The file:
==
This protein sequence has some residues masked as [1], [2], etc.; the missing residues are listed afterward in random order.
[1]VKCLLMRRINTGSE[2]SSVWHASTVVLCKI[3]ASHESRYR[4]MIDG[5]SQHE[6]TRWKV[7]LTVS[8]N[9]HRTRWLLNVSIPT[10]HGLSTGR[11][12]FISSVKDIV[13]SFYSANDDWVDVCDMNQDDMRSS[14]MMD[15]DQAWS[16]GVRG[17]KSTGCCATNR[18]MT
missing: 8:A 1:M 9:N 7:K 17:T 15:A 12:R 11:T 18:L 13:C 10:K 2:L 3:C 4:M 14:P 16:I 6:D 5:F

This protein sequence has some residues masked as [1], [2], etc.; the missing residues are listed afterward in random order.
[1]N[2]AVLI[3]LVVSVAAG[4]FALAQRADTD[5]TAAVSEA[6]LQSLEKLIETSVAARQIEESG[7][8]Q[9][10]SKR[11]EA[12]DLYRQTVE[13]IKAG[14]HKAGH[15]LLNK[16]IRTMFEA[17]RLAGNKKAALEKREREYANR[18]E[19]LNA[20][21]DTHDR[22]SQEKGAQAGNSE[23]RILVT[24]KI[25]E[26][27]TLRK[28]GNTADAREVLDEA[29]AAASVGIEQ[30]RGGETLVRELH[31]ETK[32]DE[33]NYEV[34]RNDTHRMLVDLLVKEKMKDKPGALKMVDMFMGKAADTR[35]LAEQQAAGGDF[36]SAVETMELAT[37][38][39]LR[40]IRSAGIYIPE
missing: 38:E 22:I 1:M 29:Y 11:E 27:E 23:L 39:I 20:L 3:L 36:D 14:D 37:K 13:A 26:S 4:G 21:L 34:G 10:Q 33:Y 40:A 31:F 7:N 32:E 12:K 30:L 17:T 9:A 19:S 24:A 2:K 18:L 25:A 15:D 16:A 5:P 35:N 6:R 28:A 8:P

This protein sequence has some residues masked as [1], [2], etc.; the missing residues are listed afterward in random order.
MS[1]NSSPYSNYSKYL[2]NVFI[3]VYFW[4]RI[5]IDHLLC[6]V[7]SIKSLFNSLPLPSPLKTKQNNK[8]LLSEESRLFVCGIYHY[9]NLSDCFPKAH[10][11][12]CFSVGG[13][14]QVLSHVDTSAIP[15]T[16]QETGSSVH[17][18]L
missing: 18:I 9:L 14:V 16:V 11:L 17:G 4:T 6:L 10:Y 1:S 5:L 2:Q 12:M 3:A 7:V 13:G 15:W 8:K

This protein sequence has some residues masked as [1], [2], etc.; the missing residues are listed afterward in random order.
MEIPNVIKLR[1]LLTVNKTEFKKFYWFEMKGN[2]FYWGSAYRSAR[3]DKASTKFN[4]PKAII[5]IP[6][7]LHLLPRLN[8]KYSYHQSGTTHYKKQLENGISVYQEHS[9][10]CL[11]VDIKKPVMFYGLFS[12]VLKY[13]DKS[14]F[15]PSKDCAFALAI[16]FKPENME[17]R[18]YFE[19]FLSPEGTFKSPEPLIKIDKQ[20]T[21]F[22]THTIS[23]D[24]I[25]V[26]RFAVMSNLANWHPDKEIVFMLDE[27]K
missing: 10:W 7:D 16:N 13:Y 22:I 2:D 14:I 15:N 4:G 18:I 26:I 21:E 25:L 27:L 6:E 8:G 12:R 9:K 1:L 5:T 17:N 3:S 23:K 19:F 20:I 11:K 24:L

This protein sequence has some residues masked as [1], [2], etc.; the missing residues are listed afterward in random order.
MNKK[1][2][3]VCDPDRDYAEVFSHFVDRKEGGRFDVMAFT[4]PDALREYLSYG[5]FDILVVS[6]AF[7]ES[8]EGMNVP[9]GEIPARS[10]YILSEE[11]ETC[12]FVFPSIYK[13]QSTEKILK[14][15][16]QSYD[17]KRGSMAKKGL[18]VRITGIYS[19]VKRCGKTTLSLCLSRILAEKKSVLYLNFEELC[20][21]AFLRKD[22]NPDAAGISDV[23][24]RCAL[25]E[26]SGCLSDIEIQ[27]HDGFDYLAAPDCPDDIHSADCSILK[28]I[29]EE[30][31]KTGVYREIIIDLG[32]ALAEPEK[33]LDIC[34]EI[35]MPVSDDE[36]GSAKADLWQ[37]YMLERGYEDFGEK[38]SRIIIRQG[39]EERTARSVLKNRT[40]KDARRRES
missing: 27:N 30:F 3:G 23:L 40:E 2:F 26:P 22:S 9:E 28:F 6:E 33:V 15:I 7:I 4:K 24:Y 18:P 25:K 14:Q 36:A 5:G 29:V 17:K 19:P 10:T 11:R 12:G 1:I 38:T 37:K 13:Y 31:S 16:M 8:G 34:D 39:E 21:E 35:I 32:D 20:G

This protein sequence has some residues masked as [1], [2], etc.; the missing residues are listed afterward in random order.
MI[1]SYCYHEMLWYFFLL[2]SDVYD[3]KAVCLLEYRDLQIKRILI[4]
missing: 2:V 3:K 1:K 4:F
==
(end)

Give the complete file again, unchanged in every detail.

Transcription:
This protein sequence has some residues masked as [1], [2], etc.; the missing residues are listed afterward in random order.
[1]VKCLLMRRINTGSE[2]SSVWHASTVVLCKI[3]ASHESRYR[4]MIDG[5]SQHE[6]TRWKV[7]LTVS[8]N[9]HRTRWLLNVSIPT[10]HGLSTGR[11][12]FISSVKDIV[13]SFYSANDDWVDVCDMNQDDMRSS[14]MMD[15]DQAWS[16]GVRG[17]KSTGCCATNR[18]MT
missing: 8:A 1:M 9:N 7:K 17:T 15:A 12:R 11:T 18:L 13:C 10:K 2:L 3:C 4:M 14:P 16:I 6:D 5:F

This protein sequence has some residues masked as [1], [2], etc.; the missing residues are listed afterward in random order.
[1]N[2]AVLI[3]LVVSVAAG[4]FALAQRADTD[5]TAAVSEA[6]LQSLEKLIETSVAARQIEESG[7][8]Q[9][10]SKR[11]EA[12]DLYRQTVE[13]IKAG[14]HKAGH[15]LLNK[16]IRTMFEA[17]RLAGNKKAALEKREREYANR[18]E[19]LNA[20][21]DTHDR[22]SQEKGAQAGNSE[23]RILVT[24]KI[25]E[26][27]TLRK[28]GNTADAREVLDEA[29]AAASVGIEQ[30]RGGETLVRELH[31]ETK[32]DE[33]NYEV[34]RNDTHRMLVDLLVKEKMKDKPGALKMVDMFMGKAADTR[35]LAEQQAAGGDF[36]SAVETMELAT[37][38][39]LR[40]IRSAGIYIPE
missing: 38:E 22:I 1:M 29:Y 11:E 27:E 23:L 39:I 20:L 3:L 36:D 14:D 37:K 13:A 26:S 4:G 21:L 34:G 10:Q 33:Y 40:A 31:F 7:N 32:E 12:K 30:L 17:T 9:A 19:S 24:A 2:K 18:L 25:A 15:D 16:A 5:P 35:N 6:R 28:A 8:P

This protein sequence has some residues masked as [1], [2], etc.; the missing residues are listed afterward in random order.
MS[1]NSSPYSNYSKYL[2]NVFI[3]VYFW[4]RI[5]IDHLLC[6]V[7]SIKSLFNSLPLPSPLKTKQNNK[8]LLSEESRLFVCGIYHY[9]NLSDCFPKAH[10][11][12]CFSVGG[13][14]QVLSHVDTSAIP[15]T[16]QETGSSVH[17][18]L
missing: 18:I 9:L 14:V 16:V 11:L 17:G 4:T 6:L 10:Y 1:S 5:L 2:Q 12:M 3:A 7:V 13:G 15:W 8:K

This protein sequence has some residues masked as [1], [2], etc.; the missing residues are listed afterward in random order.
MEIPNVIKLR[1]LLTVNKTEFKKFYWFEMKGN[2]FYWGSAYRSAR[3]DKASTKFN[4]PKAII[5]IP[6][7]LHLLPRLN[8]KYSYHQSGTTHYKKQLENGISVYQEHS[9][10]CL[11]VDIKKPVMFYGLFS[12]VLKY[13]DKS[14]F[15]PSKDCAFALAI[16]FKPENME[17]R[18]YFE[19]FLSPEGTFKSPEPLIKIDKQ[20]T[21]F[22]THTIS[23]D[24]I[25]V[26]RFAVMSNLANWHPDKEIVFMLDE[27]K
missing: 10:W 7:D 16:N 13:Y 22:I 2:D 14:I 15:N 4:G 18:I 26:I 21:E 25:L 27:L 6:E 8:G 12:R 9:K 1:L 5:T 17:N 3:S 23:K 19:F 20:I 11:K 24:L

This protein sequence has some residues masked as [1], [2], etc.; the missing residues are listed afterward in random order.
MNKK[1][2][3]VCDPDRDYAEVFSHFVDRKEGGRFDVMAFT[4]PDALREYLSYG[5]FDILVVS[6]AF[7]ES[8]EGMNVP[9]GEIPARS[10]YILSEE[11]ETC[12]FVFPSIYK[13]QSTEKILK[14][15][16]QSYD[17]KRGSMAKKGL[18]VRITGIYS[19]VKRCGKTTLSLCLSRILAEKKSVLYLNFEELC[20][21]AFLRKD[22]NPDAAGISDV[23][24]RCAL[25]E[26]SGCLSDIEIQ[27]HDGFDYLAAPDCPDDIHSADCSILK[28]I[29]EE[30][31]KTGVYREIIIDLG[32]ALAEPEK[33]LDIC[34]EI[35]MPVSDDE[36]GSAKADLWQ[37]YMLERGYEDFGEK[38]SRIIIRQG[39]EERTARSVLKNRT[40]KDARRRES
missing: 27:N 30:F 3:G 23:L 40:E 2:F 26:P 22:S 9:E 28:F 6:E 33:V 15:I 7:I 4:K 24:Y 18:P 25:K 14:Q 36:A 5:G 29:V 17:K 19:P 10:T 11:R 12:G 1:I 38:T 37:K 13:Y 31:S 16:M 8:G 34:D 39:E 21:E 35:I 32:D 20:G

This protein sequence has some residues masked as [1], [2], etc.; the missing residues are listed afterward in random order.
MI[1]SYCYHEMLWYFFLL[2]SDVYD[3]KAVCLLEYRDLQIKRILI[4]
missing: 2:V 3:K 1:K 4:F